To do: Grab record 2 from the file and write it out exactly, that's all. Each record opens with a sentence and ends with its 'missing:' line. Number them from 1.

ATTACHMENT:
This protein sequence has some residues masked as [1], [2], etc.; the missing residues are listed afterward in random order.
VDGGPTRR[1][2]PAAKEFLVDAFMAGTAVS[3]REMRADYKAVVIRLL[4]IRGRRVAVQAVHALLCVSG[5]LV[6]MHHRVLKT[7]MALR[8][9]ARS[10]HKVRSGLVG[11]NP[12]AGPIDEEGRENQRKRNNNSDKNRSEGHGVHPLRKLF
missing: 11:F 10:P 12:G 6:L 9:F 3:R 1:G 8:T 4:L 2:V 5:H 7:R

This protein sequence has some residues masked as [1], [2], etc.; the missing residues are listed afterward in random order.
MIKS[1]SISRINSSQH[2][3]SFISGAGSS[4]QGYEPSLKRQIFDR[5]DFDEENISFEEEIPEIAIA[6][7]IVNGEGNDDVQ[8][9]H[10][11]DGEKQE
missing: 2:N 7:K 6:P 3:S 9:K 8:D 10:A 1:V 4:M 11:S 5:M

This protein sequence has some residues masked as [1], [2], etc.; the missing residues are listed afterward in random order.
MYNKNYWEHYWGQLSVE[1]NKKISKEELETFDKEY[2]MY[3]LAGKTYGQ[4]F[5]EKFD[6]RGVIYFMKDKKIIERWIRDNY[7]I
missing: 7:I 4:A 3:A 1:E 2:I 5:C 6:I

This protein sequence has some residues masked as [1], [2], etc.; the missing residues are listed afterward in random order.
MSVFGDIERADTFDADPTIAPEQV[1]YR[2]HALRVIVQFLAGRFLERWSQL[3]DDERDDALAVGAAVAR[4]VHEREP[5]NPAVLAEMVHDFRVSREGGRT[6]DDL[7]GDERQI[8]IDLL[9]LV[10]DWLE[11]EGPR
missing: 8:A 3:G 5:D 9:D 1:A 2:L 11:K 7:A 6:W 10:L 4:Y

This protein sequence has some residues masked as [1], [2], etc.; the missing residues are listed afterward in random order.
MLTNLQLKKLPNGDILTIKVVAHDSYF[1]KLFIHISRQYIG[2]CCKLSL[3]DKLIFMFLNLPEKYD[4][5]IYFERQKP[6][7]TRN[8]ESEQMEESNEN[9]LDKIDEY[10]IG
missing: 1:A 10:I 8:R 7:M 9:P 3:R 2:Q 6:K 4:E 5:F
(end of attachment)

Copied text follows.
This protein sequence has some residues masked as [1], [2], etc.; the missing residues are listed afterward in random order.
MIKS[1]SISRINSSQH[2][3]SFISGAGSS[4]QGYEPSLKRQIFDR[5]DFDEENISFEEEIPEIAIA[6][7]IVNGEGNDDVQ[8][9]H[10][11]DGEKQE
missing: 2:N 7:K 6:P 3:S 9:K 8:D 10:A 1:V 4:M 11:S 5:M